Some surprisingly "Neanderthal-like" skulls found in Nebraska early last century which show a rather "sturdy" build, with prominent supraorbital arches and slanting forehead, were, as could be expected, dismissed by Aleš Hrdlička in his book on "early man in North America" he considered this "Nebraska Loess Man" as recent. The story, and a link to his book is below:
By the way, Loess is a silt-sized sediment, which is formed by the accumulation of wind-blown dust, and as such is found in all of the World's great plains.
Finding the remains
The original finding dates to 1894, when a group of men (Parker, Morris and Huntington) were searching for the remains of Indian Chief Black Hawk.
They dug a pit on the crest of a wooded hillock 10 miles north of Omaha, Nebraska, and discovered an odd skull about 1.2 m below ground level (4 ft.).
The remains were packed and left untouched until 1906, when they heard about another similar discovery by Mr. Gilder and sent the skull via Gilder to the University of Nebraska.
An expedition was organized that summer and new digs produced more bones, skulls and even "two flint blades of ordinary form".
Science magazine's issue of Nov. 16, 1906 reported the findings: antique remains of the "Nebraska loess man".
Below are some of Gilder's remarks in the media. I underlined the interesting parts in red.
Below are two of the skulls found at the site:
Enter Ales Hrdlicka (1860-1943). He migrated to the US, as a medical student from Bohemia. The state of New York employed him as an associate in anthropology and pathology. He went to Paris in 1896 studying with Leonce Manouvrier in Broca's laboratory. He was later hired (1903) as an anthropologist by the United States National Museum. In 1918 he established the American Journal of Physical Anthropology. He also was a forceful figure who emphatically argued that native American Indian populations had come to America across the Bering Straits from Asia in recent times. He never found any evidence of Paleolithic peoples in the New World.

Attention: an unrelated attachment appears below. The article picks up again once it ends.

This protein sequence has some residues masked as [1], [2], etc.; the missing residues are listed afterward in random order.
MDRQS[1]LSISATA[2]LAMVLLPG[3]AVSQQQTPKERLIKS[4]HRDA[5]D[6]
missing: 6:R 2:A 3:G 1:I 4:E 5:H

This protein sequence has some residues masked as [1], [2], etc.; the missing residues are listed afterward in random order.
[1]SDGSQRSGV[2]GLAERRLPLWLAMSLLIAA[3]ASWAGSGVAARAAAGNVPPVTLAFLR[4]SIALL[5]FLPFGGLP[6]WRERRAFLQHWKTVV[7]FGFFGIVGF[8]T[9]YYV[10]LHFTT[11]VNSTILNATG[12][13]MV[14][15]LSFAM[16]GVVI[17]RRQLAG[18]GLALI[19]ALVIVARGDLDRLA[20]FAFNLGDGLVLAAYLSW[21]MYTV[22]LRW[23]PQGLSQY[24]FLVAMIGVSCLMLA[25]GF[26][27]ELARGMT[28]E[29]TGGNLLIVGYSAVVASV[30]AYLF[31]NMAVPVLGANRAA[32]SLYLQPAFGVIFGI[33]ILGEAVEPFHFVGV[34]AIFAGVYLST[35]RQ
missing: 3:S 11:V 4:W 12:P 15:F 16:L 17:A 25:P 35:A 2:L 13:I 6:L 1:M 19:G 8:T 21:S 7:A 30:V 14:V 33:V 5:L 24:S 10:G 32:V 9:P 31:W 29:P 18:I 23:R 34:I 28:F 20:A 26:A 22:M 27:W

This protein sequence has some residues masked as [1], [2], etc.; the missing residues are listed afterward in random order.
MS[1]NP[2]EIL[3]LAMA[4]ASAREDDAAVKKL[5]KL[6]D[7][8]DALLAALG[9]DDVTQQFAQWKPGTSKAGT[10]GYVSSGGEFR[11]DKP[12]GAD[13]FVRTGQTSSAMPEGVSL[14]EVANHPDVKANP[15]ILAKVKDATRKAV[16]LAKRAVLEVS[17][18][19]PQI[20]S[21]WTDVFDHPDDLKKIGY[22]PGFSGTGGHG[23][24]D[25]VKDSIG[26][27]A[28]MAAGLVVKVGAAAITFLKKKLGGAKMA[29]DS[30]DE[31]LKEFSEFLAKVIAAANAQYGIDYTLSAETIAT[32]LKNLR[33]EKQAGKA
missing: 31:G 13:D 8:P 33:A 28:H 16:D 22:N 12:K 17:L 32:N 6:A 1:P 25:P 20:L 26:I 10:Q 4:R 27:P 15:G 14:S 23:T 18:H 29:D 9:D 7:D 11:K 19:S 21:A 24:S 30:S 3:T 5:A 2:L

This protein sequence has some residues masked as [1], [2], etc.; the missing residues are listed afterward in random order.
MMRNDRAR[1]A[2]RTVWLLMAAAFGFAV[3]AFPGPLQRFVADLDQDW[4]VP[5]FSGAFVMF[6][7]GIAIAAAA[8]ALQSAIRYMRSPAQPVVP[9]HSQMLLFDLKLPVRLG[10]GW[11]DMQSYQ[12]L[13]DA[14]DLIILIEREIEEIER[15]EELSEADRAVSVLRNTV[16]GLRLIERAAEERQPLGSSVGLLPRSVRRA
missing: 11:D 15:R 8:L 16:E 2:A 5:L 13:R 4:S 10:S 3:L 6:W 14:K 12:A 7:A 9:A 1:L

Loess Man would not be an exception, he demolished its antiquity in his book.
He wrote that if it were not for their pronounced brow ridges, they would have been dismissed as recent burials.
He gives the following reasons for discarding their antiquity:
Their shallow depth (2.5 - 5 ft. ; 0.7 to 1.5 m). The fire hardened soil (a common practice among the local natives to protect burials) he brushes aside the fact that many skeletons were fragmented and their parts dispersed within the mound, which would be unexpected in a controlled burial. The fact that they had not fossilized. Some bones had "rodent bites" so he surmises that mice ate the bones and dragged them into their burrows deep in the mound, which later collapsed making the bones appear at deeper levels than they originally had.
Last but not least he says that sloping foreheads and pronounced brow ridges are common among contemporary natives and also mentions other mounds which held similar Neandertal-like skulls (see page 92). I wonder if they were not actually ancient burials!.
Read the full text below as from page 66 by following the link below.
PS.. A comment on the "flint" tools:
Not far from these bits of bone, and in apparently undisturbed loess soil I found a small chip of whitish pink flint, very sharp and no larger than a gold dollar. This, to me, is an important find and carries more weight, as evidence, than anything else I have seen from that field. If this specimen of flint was used by the loess man, this same loess man must have visited the home of this flint or he must have trafficked with those who did visit the original quarry. If I mistake not this flint is the same as that brought north by the Pawnees about 1400 A. D. A number of bits of gray flint were found in the excavation which are certainly from the Nehawka quarry. This proves little, as the Nehawka quarry is not far away and primitive man used flint; the nodules crop out at Nehawka and this loess man may have found his flint on the surface. Perfect implements will be found in some future excavation, and when they are found much may be learned from them.
The above is from page 338 of NEBRASKA STATE HISTORICAL SOCIETY, (1907).
Also read Poynter's bigoted 1915 study on Nebraska Man's remains(Stating that the low browed remains "may be considered as belonging to a low order racially")
 Aleš Hrdlička,(1907).Skeletal remains suggesting or attributed to early man in North America. Published 1907 by Govt. print. off. in Washington. Edition Notes: Series Smithsonian institution. Bureau of American ethnology. Bulletin 33.
Patagonian Monsters - Cryptozoology, Myths & legends in Patagonia Copyright 2009-2014 by Austin Whittall ©